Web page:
Nature-based learning beneficial for young children

Nature is an ideal learning environment that can benefit young people in a multitude of ways, according to the report Nurturing All Children in Nature: Ideal Learning in the Natural World, released by the Trust for Learning in April.

Research has shown that nature-based learning has positive physical, cognitive and emotional impacts on children and aids in their development and encourages ecological stewardship. However, in the U.S., most children are spending far less time outdoors than prior generations.

“Childhood’s growing disconnection from nature has many causes, including safety concerns, limited access, the disappearance of open green space, social, political, and cultural factors, the influence of technology, and systemic environmental injustices against communities of color,” the report states.

In recent years, though, there has been a renewed interest in the benefits of outdoor learning opportunities and the concept of nature learning has expanded to include indoor experiences if healthy outdoor space isn’t available.

“Elements of nature are brought into the classroom through the use of natural materials (wood, fabrics, stone, sand, water, and clay), and seasonal displays that allow children to see and handle objects from nature and build a connection to the cycle of the year,” according to the report. “The inclusion of natural light, living plants, found objects from nature, and images from the natural world are supported by research that shows that nature elements in classrooms measurably reduce stress and anxiety, support self-regulation, and increase children’s ability to focus.”

Unequal access to nature-based learning currently exists for many children and is rooted in reasons including a history of exclusion, educational policies that have a narrow definition of school readiness and academic preparedness, inequitable urban planning practices, budget constraints and cultural factors.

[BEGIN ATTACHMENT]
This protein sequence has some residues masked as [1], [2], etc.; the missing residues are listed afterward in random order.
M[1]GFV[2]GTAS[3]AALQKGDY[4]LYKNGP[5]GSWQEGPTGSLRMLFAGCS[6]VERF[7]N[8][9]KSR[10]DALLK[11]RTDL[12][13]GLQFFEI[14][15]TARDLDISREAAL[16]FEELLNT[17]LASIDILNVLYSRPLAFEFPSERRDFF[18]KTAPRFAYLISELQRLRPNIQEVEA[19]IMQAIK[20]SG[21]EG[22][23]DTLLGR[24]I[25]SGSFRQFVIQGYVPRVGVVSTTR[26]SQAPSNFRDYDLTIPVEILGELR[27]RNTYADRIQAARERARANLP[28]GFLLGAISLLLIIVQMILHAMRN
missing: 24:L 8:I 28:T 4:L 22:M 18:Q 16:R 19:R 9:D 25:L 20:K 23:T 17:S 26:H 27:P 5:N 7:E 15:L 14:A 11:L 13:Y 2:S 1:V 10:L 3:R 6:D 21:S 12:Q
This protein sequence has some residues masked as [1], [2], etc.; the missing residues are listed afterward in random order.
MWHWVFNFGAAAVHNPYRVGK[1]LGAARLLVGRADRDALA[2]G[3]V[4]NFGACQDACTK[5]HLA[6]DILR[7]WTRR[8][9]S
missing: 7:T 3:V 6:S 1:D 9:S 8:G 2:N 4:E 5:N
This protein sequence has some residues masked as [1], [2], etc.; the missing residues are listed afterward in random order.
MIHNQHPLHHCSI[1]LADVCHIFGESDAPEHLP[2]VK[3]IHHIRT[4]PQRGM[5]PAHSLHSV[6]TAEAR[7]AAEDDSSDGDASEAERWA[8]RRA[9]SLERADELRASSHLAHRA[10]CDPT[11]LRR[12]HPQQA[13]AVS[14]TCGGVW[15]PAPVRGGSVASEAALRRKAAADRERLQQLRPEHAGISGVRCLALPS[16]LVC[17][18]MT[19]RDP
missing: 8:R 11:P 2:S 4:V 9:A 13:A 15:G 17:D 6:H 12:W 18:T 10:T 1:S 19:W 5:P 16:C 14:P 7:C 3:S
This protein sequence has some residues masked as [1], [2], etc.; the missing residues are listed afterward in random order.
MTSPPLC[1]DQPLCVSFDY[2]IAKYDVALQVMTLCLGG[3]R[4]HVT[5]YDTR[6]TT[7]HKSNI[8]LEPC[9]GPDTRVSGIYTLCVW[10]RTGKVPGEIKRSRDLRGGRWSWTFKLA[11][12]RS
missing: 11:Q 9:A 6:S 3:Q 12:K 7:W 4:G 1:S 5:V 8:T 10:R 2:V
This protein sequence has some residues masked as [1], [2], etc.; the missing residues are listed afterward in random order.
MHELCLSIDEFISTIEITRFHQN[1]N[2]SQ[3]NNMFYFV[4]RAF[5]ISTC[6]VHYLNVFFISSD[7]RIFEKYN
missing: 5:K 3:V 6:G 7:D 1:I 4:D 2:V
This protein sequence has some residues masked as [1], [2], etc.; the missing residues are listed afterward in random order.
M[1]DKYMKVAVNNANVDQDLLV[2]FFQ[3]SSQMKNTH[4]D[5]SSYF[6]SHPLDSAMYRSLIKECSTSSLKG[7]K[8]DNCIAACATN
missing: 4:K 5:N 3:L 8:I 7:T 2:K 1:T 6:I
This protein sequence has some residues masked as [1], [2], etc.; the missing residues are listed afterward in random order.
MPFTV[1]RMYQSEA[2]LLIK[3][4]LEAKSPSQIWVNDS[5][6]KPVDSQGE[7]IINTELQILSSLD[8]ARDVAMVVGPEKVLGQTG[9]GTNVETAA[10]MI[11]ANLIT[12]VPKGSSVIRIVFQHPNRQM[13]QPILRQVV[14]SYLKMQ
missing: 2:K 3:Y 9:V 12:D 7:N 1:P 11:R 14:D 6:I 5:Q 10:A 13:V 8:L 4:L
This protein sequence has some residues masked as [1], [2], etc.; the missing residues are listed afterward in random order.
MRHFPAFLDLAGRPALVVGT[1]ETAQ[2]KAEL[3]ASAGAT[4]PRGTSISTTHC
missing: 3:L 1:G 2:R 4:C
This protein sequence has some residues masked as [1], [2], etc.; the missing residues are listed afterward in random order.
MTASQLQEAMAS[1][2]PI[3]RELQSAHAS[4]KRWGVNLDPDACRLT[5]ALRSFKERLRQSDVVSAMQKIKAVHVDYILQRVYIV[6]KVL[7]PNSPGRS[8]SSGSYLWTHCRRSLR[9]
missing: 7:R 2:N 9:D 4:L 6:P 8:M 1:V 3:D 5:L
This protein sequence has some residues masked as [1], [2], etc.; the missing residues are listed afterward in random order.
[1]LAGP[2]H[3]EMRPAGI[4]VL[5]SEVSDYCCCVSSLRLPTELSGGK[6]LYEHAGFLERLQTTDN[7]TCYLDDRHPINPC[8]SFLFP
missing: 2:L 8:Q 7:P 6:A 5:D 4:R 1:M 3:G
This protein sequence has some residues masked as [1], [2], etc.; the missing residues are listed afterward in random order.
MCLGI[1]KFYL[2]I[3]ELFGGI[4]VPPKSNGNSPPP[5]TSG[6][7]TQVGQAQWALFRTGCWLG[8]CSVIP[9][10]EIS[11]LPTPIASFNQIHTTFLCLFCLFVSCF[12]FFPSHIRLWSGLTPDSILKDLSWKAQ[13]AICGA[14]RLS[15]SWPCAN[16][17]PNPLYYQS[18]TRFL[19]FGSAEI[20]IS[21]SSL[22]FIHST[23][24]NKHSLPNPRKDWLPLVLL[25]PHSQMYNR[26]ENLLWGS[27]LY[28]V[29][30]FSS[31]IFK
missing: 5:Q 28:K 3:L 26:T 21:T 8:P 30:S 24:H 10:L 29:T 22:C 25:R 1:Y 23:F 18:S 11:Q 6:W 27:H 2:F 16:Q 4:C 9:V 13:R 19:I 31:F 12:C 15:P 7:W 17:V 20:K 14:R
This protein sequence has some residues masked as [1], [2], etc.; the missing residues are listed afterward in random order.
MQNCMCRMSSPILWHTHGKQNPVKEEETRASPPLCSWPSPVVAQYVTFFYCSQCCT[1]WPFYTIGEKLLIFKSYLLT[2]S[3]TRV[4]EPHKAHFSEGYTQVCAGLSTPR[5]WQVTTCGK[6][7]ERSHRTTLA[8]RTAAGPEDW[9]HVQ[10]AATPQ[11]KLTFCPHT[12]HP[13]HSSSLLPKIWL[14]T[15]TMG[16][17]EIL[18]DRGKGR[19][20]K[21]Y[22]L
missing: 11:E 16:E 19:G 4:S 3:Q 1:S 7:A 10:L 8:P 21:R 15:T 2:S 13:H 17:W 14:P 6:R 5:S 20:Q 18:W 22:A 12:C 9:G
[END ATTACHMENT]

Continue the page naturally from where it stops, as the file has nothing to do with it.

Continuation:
“By addressing equitable access to nature as a social and racial justice issue, we have the opportunity to highlight and tackle issues such as under-resourced environments, trauma, toxic stress, and obesity, all of which have a disproportionate impact on children of color or low income,” the report states. “Ensuring access for those children who have physical disabilities is another critically important aspect of equity in nature engagement. Those working with differently abled children will have additional considerations and, potentially, obstacles in providing access to nature experiences, reducing restrictions on participation, and ensuring safety with as much autonomy as possible.”

Inexpensive ways to introduce nature to school grounds include adding plants and flowers to classrooms; asking families to bring in objects they find during their own adventures; presenting songs, poems or stories about seasons and local conditions “to bring images of nature to life in children’s imaginations;” incorporating stumps, water, sand and/or dirt areas for play outside; having potted plants, bird feeders and open room for activities like climbing, running and jumping.

“Programs with more resources can consider large-scale projects like redesigning playgrounds and turning blacktops into natural landscapes,” the report states.


In addition to laying out research and information on barriers, ideas and resources around the implementation of nature-based learning opportunities, the report highlights some programs that are already in place.

Alice Birney TK-8 School, part of Sacramento City Unified School District, is an example of how a school in a large, urban public school district can offer nature-based experiences.

“Schools must navigate various regulations and policies related to risk management, insurance, planning and approval processes, regulations and inspections, according to the report.

To achieve the many elements Alice Birney has now, like a large vegetable garden, chickens, a pollinator path and an array of trees, shrubs and plants to provide shade and improve air quality, school leaders had to get approval from district officials on plans, which included details on costs and ongoing maintenance requirements. Once approved, the school had to secure its own funding to bring its visions to fruition by fundraising, applying for grants and hosting community work days.

A Los Angeles-based partnership between the Foundation for Early Childhood Education and Head Start to transform blacktops into engaging outdoor spaces is also explored in the report.

“There are many achievable pathways to re-connect children with nature through early childhood care and education programs in any setting, starting with small, inexpensive, yet consequential steps. By taking these steps, and by supporting policy changes that will make them universal, we can enhance the cognitive, social and emotional development of all young children,” the report concludes.

A webinar hosted by Trust for Learning and The Hunt Institute, “Early Efforts: Promoting Nature-Based Learning in the Early Years,” further explored the report.